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European Molecular Biology Laboratory

Epigenetic Programming by Early Gene-Environment Interactions

European Molecular Biology Laboratory
Cornelius Gross, Ph.D.

Project Description:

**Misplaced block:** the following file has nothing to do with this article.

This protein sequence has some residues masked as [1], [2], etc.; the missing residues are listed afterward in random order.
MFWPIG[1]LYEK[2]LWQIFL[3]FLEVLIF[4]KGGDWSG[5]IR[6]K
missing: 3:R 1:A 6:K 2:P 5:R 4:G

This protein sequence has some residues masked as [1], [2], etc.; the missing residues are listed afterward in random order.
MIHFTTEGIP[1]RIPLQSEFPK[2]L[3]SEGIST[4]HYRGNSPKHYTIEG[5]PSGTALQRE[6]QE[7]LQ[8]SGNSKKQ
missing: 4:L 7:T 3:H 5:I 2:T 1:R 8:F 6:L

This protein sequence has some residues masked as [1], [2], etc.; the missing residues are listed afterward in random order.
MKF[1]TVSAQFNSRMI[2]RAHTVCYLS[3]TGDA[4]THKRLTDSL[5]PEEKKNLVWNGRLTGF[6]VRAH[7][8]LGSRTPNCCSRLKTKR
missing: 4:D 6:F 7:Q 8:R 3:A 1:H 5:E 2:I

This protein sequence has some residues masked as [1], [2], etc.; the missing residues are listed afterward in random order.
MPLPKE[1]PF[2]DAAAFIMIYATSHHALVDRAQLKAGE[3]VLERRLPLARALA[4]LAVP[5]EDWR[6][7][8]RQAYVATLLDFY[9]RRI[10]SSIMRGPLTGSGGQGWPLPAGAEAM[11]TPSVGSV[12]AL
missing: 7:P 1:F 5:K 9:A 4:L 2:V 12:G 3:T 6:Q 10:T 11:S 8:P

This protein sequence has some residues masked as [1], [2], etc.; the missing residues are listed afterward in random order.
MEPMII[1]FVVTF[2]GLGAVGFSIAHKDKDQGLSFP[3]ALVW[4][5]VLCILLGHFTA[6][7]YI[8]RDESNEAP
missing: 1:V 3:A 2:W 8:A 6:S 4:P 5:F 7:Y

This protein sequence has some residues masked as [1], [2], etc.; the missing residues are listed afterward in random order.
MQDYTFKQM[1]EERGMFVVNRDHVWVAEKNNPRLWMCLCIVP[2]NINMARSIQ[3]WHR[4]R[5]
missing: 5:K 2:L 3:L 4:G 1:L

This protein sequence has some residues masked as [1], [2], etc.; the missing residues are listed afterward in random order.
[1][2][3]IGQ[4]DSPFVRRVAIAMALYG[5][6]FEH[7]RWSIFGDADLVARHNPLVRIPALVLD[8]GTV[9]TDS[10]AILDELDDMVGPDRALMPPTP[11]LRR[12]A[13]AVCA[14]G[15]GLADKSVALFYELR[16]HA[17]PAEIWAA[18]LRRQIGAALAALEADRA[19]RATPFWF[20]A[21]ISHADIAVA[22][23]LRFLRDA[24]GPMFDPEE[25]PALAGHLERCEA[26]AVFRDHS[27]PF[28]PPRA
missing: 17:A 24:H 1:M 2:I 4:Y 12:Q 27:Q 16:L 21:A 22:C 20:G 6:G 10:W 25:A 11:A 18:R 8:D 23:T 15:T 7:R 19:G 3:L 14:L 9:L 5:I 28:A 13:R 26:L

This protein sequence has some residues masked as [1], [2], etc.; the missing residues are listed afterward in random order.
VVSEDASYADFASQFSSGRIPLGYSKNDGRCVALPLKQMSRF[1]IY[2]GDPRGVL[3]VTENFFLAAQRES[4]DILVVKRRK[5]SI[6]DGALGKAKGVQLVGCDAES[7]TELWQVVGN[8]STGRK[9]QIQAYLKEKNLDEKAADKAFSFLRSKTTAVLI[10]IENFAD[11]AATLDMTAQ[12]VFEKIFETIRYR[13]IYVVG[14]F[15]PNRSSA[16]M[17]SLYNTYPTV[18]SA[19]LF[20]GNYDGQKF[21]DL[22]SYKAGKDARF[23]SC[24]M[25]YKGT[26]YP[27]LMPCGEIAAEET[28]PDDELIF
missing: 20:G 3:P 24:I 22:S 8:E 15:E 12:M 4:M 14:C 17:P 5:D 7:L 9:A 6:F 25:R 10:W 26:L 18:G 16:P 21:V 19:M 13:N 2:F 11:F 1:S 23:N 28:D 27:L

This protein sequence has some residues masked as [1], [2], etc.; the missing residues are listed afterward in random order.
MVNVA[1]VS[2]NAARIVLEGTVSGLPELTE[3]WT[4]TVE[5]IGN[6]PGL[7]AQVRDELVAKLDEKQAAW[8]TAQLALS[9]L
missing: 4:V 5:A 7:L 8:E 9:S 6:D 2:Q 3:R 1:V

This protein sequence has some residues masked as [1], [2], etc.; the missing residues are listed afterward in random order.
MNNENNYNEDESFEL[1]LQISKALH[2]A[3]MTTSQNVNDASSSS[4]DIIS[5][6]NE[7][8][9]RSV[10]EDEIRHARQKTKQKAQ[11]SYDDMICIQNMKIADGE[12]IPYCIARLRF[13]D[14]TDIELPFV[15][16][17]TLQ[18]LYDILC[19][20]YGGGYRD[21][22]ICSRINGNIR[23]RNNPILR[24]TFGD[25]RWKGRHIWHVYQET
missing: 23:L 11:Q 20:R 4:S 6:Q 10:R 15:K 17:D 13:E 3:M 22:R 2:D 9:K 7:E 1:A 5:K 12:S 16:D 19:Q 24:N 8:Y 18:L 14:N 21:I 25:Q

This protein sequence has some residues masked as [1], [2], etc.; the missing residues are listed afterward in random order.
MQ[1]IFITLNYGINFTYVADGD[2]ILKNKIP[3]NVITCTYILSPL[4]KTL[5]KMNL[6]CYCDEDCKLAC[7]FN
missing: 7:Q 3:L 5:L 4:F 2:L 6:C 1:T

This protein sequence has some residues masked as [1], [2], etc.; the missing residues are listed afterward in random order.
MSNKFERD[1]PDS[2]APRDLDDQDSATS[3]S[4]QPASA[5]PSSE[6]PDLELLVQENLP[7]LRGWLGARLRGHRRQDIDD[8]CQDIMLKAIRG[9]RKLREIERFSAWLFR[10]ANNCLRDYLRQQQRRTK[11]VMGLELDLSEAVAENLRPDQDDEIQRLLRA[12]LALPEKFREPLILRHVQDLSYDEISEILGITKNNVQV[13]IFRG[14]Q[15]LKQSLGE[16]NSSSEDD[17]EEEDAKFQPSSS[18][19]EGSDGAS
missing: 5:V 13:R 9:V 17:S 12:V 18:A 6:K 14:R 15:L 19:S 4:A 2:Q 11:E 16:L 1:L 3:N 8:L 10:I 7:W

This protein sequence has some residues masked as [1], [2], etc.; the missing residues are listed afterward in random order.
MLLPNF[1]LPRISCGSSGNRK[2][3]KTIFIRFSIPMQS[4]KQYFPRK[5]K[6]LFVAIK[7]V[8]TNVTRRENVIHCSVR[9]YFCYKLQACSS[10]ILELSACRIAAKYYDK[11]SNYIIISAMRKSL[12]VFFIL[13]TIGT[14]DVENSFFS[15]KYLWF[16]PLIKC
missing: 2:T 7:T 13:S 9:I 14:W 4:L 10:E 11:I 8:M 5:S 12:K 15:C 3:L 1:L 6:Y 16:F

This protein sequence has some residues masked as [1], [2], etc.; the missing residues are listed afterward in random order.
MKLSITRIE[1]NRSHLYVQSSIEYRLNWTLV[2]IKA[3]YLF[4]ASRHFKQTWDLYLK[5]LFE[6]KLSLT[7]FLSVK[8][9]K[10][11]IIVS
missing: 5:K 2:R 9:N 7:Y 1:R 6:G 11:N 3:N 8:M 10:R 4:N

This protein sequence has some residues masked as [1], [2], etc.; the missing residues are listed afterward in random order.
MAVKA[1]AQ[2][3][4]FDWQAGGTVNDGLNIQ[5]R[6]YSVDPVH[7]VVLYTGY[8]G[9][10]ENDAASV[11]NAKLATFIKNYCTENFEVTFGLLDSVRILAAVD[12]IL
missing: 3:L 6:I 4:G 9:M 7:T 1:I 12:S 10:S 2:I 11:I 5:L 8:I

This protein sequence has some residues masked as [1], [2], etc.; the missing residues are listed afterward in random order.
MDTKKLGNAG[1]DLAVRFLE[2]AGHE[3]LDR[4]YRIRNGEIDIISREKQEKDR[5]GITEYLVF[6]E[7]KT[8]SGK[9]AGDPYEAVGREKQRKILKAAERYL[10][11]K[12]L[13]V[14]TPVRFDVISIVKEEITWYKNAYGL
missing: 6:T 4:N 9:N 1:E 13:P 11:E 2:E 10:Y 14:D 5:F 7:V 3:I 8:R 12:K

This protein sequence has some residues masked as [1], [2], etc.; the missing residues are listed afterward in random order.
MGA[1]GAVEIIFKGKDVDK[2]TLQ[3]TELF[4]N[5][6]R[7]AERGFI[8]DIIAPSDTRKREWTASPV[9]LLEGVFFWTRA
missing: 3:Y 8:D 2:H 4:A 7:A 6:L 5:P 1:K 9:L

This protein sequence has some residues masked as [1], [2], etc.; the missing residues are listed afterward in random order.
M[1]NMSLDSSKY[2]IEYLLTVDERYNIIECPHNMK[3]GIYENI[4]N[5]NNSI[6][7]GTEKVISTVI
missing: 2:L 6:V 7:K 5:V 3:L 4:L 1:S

Adverse childhood experiences are associated with increased risk of mental illness later in life, especially depression. Recent studies show that whether a person develops major depression following early stressful experiences is influenced by a polymorphism in the serotonin transporter gene (5-HTT: 5-hydroxytryptamine transporter). The molecular mechanisms by which early stress increases risk for depression in adulthood is not known, but is presumed to include epigenetic programming of gene expression. This team of researchers has developed an innovative gene-environment interaction screen (GxE screen) in mouse that allows for the first time a study examining the molecular mechanisms underlying epigenetic programming by early adverse environment through genetic manipulation of this animal model. Using the GxE screen the intent is to show that the effects of adverse rearing environment on anxiety-related behavior are modulated by mutations in 5-HTT in a way that mimics the interaction between early stress and 5-HTT seen in humans. These findings suggest that the molecular mechanisms involved in this model are relevant to the etiology of human depression. This proposal seeks to apply a novel high-throughput methvlation profiling technique to perform whole genome epigenetic profiling of mice from this screen. Experiments promise to identify genes that are epigenetically regulated by rearing environment and 5-HTT in mouse. These genes will become candidate susceptibility genes for major depression in humans and will serve as potential diagnostic and therapeutic targets in clinic.

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